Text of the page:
I looked up from the sandcastle we were building in our backyard. We were both sitting cross-legged in my forest-green turtle sandbox; it was built for children, and my six-foot tall father had to place both legs on either side of the box in front of him in order to fit at all.
It was a bright summer day, the sun we both loved so much burning our faces bright red and giving me a hundred new freckles to match my favorite red dress. I’m sure my father had housework to do and dinner to prepare, but I’d begged him to come outside and play with me. Like he always has whenever I truly wanted something, he eventually said yes.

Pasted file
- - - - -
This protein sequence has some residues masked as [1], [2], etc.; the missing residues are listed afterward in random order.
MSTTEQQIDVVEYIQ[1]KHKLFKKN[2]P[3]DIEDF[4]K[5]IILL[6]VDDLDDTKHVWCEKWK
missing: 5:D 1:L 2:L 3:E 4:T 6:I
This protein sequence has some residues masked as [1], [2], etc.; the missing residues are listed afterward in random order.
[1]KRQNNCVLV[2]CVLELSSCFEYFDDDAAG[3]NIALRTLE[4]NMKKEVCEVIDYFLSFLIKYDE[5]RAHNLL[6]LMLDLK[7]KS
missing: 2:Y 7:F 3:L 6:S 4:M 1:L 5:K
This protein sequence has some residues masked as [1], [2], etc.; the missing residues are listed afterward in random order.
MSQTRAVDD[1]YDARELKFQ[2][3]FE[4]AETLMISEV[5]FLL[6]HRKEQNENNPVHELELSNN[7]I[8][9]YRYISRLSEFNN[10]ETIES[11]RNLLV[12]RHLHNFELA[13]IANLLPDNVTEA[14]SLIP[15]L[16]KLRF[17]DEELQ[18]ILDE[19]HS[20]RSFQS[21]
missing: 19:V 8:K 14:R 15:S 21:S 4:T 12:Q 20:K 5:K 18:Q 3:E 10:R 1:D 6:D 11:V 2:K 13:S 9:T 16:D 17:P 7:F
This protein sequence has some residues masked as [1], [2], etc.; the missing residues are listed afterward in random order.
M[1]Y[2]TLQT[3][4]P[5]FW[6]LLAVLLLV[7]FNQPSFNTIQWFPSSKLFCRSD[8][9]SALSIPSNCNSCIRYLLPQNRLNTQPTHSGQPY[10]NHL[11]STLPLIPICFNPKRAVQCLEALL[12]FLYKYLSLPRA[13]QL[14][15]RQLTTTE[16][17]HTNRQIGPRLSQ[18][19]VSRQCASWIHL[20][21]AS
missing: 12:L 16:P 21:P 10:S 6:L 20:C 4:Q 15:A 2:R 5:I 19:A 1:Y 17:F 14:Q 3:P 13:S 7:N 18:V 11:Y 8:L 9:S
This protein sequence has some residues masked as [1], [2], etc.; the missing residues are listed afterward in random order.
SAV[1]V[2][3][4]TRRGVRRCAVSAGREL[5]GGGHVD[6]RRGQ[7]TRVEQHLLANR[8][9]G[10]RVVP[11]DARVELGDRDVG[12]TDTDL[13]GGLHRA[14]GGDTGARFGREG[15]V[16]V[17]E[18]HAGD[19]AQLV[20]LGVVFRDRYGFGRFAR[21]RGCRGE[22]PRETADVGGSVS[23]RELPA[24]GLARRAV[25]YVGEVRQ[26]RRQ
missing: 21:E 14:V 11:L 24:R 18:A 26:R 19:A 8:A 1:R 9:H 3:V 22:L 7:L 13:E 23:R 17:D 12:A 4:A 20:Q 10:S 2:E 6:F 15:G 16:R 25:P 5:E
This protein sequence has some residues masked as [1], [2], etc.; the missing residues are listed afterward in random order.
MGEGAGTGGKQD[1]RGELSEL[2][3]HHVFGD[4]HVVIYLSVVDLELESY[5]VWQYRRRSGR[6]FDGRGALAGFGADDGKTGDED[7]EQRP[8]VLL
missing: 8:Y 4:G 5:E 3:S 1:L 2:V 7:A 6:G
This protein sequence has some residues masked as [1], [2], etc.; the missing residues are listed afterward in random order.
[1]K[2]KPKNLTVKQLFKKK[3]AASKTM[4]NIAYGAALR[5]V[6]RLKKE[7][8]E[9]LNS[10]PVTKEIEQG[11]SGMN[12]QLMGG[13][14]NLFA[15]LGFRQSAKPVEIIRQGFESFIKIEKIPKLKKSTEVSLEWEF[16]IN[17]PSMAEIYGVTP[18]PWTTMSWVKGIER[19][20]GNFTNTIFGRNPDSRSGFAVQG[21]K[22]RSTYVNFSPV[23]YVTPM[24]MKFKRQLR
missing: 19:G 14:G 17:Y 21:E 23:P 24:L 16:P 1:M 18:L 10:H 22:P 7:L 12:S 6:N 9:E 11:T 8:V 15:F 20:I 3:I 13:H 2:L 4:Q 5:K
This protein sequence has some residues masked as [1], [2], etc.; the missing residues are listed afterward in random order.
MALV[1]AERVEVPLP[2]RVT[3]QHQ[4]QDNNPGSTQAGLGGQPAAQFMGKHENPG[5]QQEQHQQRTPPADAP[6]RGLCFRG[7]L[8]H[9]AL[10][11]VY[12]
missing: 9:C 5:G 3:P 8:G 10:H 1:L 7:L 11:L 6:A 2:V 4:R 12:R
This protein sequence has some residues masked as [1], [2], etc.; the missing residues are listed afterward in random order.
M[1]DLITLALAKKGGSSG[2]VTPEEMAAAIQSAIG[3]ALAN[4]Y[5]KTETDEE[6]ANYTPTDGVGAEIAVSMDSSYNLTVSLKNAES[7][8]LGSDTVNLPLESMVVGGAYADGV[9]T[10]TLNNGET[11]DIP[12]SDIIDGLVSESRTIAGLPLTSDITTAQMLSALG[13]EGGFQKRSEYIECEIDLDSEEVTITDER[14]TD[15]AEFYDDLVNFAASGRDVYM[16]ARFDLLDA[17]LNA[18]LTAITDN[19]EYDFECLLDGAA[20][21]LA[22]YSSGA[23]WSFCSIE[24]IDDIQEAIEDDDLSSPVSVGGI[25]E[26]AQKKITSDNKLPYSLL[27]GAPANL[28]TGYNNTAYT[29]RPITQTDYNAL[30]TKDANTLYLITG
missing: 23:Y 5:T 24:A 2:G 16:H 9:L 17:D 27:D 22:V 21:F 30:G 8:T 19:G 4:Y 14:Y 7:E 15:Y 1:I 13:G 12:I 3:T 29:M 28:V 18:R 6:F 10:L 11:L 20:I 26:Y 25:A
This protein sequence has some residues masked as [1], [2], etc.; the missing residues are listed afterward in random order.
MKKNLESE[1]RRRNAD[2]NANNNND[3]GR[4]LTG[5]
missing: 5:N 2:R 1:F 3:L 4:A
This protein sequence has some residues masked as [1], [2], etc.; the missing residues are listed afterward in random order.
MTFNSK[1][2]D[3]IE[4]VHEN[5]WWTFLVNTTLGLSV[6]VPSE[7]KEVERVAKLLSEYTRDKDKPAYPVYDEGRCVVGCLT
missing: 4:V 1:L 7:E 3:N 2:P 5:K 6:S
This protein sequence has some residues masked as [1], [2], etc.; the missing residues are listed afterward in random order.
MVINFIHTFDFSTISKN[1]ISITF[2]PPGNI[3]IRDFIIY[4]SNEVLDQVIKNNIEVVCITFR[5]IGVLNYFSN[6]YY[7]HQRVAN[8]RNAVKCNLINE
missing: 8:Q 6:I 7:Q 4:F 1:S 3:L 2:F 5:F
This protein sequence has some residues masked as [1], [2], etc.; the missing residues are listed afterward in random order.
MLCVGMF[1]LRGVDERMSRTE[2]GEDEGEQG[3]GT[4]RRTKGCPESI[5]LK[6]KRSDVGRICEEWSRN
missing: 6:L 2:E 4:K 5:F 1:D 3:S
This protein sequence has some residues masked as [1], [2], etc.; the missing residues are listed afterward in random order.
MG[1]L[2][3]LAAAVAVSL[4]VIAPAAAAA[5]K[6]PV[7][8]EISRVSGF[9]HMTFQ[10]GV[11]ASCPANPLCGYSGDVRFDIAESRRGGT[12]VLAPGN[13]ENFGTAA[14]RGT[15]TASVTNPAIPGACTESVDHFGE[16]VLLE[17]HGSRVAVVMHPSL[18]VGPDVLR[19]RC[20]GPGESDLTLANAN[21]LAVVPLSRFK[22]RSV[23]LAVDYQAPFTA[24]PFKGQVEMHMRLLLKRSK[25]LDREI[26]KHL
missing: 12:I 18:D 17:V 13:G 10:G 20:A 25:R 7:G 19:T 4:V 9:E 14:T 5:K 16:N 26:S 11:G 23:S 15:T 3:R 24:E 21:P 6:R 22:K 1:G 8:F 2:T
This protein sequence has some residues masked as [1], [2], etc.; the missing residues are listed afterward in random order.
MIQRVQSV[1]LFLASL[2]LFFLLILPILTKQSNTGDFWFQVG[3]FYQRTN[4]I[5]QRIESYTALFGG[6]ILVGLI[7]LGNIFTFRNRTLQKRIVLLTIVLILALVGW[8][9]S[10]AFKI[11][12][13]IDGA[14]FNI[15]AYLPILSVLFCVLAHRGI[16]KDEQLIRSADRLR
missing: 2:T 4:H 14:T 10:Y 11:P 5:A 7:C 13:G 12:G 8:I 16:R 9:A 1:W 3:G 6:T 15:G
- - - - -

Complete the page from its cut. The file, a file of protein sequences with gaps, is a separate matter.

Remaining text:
He looked up from the pile of sand and shovels in front of us, shading his eyes from the sun that was moving down in the sky slowly, positioning itself directly in front of him and right above my own small head.
“Yes, sugarplum, chicken-lips, kitten-nose, honey-bunch, sweetie pie, chicken-noodle nose?” My dad had a hundred nicknames for me, always placed one on top of the other like a stack of Leggos just waiting to fall over. It was a game we played – him listing silly endearments, and me laughing, telling him to stop.
“Isn’t it a beautiful day?”